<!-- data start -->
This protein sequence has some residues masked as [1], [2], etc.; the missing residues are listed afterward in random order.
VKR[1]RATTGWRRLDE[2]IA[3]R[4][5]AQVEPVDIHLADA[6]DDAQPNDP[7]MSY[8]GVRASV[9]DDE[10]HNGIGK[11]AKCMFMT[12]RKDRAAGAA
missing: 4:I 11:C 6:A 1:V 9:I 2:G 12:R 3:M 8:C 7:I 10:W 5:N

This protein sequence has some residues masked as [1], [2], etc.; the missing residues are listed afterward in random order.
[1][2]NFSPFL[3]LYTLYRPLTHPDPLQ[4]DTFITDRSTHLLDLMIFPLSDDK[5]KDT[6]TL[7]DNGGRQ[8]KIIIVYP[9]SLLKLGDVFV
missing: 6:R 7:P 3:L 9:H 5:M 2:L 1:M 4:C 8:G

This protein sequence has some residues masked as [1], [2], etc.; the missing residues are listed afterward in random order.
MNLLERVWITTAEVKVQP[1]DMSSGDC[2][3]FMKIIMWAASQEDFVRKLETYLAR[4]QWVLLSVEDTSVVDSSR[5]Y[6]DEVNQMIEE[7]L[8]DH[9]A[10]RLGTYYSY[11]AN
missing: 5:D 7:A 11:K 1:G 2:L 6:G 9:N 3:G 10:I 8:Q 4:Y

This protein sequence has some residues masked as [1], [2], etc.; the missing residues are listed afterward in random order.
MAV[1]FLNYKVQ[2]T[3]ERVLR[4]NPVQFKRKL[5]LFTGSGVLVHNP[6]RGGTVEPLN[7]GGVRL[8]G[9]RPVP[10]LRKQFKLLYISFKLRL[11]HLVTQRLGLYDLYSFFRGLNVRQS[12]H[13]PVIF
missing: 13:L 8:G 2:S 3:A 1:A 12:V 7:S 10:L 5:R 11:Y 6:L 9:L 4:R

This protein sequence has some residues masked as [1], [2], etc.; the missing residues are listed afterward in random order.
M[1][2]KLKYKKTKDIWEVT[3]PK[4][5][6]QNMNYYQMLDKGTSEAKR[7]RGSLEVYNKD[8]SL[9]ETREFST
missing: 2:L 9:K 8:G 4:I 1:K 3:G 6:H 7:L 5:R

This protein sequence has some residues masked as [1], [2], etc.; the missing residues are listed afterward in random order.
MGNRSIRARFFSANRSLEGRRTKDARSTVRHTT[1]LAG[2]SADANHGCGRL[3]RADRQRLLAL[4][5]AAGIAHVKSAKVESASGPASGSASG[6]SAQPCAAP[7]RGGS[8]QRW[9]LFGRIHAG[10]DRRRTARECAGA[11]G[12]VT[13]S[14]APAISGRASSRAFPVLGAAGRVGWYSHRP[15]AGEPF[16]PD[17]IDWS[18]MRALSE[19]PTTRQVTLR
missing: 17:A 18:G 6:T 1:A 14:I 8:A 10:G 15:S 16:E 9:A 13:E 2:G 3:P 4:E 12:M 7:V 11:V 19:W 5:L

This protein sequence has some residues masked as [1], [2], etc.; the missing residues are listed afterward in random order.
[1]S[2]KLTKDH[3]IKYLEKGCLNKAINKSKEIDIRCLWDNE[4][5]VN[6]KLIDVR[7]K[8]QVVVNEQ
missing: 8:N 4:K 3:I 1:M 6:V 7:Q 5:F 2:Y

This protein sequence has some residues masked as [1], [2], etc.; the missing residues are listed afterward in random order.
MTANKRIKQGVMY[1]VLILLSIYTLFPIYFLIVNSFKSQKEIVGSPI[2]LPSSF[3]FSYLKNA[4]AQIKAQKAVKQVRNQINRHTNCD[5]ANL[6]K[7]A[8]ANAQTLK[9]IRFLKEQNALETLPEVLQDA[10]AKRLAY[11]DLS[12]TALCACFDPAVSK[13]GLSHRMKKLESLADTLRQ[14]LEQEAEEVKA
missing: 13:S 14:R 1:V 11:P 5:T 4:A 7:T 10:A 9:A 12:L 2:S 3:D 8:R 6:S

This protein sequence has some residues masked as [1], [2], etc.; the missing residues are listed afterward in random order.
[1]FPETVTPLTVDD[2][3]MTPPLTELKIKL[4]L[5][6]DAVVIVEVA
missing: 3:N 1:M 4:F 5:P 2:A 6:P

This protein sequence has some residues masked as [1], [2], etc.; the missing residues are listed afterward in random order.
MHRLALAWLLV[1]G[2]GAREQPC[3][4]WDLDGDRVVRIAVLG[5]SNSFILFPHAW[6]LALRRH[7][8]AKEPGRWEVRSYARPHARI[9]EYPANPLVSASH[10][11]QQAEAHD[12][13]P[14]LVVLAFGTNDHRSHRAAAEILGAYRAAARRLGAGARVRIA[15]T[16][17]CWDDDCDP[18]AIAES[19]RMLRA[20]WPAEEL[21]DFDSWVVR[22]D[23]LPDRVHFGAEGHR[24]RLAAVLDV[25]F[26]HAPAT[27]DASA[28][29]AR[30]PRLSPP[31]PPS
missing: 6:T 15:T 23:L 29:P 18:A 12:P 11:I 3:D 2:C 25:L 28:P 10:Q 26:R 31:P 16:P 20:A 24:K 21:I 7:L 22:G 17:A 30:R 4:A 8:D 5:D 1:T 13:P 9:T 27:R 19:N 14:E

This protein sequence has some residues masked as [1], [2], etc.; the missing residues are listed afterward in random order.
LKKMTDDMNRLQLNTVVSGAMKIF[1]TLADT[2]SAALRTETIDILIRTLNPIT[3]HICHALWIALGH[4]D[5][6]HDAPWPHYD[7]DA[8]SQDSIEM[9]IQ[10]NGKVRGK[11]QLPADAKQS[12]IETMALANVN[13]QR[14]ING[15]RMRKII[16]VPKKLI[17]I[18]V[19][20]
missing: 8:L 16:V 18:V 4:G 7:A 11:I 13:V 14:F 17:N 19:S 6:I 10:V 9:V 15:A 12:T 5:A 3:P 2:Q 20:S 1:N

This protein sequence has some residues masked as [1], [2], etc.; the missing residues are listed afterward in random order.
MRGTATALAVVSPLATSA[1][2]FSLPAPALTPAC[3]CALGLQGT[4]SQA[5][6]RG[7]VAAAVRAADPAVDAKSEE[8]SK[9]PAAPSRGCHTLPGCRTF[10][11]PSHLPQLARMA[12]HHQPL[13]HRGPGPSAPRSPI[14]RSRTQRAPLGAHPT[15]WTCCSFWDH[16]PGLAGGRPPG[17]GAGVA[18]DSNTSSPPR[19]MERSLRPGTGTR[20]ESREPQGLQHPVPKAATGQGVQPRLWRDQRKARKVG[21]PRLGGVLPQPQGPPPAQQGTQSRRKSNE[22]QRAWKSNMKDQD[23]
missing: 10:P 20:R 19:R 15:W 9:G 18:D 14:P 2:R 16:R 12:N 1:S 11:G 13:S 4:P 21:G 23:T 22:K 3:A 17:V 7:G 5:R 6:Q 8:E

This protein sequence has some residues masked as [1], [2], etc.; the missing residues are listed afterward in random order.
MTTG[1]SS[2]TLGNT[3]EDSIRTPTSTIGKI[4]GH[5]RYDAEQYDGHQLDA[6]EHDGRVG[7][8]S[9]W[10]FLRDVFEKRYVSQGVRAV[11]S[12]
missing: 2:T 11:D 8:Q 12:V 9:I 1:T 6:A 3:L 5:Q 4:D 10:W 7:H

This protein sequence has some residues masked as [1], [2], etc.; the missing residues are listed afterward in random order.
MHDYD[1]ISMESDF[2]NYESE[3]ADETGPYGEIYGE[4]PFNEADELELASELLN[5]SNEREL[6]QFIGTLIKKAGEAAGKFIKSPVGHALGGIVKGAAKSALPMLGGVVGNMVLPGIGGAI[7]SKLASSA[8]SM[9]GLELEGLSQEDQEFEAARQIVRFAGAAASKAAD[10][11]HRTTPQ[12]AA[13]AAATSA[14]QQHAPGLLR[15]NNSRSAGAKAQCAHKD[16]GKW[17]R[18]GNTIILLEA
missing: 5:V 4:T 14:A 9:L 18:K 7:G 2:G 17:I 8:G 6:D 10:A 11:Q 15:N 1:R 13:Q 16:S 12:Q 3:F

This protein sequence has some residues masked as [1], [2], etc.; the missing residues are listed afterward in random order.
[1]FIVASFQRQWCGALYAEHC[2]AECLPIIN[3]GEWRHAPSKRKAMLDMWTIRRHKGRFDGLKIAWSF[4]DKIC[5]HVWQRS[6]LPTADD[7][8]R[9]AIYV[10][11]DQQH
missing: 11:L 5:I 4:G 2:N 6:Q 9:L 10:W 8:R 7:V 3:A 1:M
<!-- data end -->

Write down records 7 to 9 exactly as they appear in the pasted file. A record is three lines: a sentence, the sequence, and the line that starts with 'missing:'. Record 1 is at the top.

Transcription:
This protein sequence has some residues masked as [1], [2], etc.; the missing residues are listed afterward in random order.
[1]S[2]KLTKDH[3]IKYLEKGCLNKAINKSKEIDIRCLWDNE[4][5]VN[6]KLIDVR[7]K[8]QVVVNEQ
missing: 8:N 4:K 3:I 1:M 6:V 7:Q 5:F 2:Y

This protein sequence has some residues masked as [1], [2], etc.; the missing residues are listed afterward in random order.
MTANKRIKQGVMY[1]VLILLSIYTLFPIYFLIVNSFKSQKEIVGSPI[2]LPSSF[3]FSYLKNA[4]AQIKAQKAVKQVRNQINRHTNCD[5]ANL[6]K[7]A[8]ANAQTLK[9]IRFLKEQNALETLPEVLQDA[10]AKRLAY[11]DLS[12]TALCACFDPAVSK[13]GLSHRMKKLESLADTLRQ[14]LEQEAEEVKA
missing: 13:S 14:R 1:V 11:P 5:T 4:A 7:T 10:A 9:A 12:L 2:S 3:D 8:R 6:S

This protein sequence has some residues masked as [1], [2], etc.; the missing residues are listed afterward in random order.
[1]FPETVTPLTVDD[2][3]MTPPLTELKIKL[4]L[5][6]DAVVIVEVA
missing: 3:N 1:M 4:F 5:P 2:A 6:P